What keeps GCs up at night

Ethical mishaps top an in-house counsel's list of worries.

Recently I was asked to speak at a conference where my assigned topic was “things that keep me up at night.” I offered three subjects: 1) my five-year-old daughter; 2) my new puppy; or 3) the neighbor kid who appears to be learning every conceivable percussion instrument. The sound of crickets indicated that I misunderstood the assignment. On the topic of ethics, two “ripped from the headlines” situations concern me, and prompted me to give serious reflection on the effectiveness of our business ethics programs.

The first situation involves the seemingly cavalier way that otherwise successful individuals jeopardize their careers through the pursuit of curious dalliances. The incomprehensibility of these ethical collapses is confirmed by these well-known examples: Dominique Strauss-Kahn, Mark Hurd, Anthony Weiner, David Wu and so on. It’s well beyond the scope of this column and my expertise to explain why these individuals acted in such a manner, but their willingness to do so compels us to ask whether business ethics programs are capable of protecting organizations from these types of ethical failures.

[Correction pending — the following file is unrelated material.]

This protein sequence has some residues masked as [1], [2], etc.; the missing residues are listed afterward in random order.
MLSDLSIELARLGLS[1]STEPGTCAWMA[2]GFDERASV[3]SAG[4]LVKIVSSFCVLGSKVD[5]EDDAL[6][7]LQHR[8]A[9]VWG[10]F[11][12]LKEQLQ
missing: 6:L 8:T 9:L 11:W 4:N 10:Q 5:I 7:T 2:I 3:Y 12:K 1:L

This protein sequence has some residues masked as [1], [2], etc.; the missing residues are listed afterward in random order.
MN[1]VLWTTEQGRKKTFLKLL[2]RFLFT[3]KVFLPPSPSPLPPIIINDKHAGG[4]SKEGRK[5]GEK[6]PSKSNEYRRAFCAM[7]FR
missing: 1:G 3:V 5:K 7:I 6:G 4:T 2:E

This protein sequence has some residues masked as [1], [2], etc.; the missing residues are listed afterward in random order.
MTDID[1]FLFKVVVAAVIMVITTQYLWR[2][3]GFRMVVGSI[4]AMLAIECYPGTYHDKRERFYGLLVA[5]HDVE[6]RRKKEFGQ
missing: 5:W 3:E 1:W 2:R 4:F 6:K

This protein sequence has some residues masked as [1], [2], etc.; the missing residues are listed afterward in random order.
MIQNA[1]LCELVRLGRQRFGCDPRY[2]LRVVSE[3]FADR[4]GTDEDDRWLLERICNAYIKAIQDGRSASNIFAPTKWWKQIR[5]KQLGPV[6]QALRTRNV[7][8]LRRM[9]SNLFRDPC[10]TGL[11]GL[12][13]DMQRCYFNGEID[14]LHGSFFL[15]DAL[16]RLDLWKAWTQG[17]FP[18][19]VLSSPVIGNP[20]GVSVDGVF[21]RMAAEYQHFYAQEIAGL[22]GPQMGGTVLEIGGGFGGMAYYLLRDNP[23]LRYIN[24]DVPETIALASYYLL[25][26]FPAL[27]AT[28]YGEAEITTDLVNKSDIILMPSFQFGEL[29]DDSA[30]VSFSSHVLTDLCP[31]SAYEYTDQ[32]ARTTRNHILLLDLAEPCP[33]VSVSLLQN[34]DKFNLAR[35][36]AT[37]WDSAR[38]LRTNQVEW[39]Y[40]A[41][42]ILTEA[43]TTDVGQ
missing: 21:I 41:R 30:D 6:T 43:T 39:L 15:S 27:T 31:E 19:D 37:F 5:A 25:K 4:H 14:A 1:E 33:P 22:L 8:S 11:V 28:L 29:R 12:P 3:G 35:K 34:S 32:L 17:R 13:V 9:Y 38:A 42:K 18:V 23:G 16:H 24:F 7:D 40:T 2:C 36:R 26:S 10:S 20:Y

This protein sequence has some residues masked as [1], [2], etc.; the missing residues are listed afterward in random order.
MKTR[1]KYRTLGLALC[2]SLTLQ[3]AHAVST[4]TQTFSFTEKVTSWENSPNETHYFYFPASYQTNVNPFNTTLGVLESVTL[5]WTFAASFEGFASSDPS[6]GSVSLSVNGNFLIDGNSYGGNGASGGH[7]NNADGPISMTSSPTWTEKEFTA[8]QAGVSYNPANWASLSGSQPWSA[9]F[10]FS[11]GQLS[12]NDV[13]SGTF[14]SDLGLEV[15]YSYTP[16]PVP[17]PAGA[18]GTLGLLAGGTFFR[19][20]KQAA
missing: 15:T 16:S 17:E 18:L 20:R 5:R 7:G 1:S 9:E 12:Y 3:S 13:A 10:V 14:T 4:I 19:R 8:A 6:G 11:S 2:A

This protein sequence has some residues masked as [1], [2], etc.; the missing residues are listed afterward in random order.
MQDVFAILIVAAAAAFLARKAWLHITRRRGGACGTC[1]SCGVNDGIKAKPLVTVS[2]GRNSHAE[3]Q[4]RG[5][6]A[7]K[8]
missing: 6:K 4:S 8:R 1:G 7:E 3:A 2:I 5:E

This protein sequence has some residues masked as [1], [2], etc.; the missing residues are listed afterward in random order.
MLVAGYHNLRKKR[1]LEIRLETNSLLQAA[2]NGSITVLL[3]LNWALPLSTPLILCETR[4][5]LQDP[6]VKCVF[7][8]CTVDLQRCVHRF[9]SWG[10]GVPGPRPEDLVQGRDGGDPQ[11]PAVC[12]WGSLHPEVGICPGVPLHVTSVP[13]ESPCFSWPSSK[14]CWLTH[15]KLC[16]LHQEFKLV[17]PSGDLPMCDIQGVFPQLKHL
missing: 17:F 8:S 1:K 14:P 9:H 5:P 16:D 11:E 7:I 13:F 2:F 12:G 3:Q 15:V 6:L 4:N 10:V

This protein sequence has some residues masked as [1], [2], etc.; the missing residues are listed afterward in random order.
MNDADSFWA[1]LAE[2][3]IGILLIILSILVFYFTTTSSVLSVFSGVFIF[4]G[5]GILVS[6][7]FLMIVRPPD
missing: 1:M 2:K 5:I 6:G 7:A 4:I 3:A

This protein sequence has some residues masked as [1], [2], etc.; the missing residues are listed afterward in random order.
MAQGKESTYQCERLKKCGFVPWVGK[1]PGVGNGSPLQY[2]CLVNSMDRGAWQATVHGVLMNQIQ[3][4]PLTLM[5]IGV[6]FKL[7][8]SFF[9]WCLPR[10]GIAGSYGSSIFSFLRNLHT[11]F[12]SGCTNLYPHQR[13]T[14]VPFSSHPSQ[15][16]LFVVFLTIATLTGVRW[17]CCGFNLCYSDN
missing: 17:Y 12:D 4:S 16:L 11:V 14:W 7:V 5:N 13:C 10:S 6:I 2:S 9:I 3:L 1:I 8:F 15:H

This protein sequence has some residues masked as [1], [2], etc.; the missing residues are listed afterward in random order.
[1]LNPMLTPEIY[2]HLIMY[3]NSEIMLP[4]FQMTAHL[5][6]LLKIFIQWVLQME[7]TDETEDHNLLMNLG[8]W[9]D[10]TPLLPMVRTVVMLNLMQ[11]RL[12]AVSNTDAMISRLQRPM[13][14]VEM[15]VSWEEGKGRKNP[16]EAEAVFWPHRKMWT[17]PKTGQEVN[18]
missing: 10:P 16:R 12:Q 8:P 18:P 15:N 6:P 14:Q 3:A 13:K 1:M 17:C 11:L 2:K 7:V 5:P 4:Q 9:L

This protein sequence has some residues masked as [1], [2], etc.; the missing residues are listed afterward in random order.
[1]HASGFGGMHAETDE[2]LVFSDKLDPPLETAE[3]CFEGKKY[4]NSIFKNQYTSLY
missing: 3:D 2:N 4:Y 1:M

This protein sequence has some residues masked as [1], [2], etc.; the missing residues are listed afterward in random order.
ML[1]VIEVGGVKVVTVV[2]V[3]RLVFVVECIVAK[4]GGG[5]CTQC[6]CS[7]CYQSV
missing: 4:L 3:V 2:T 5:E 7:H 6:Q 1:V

Brian Martin

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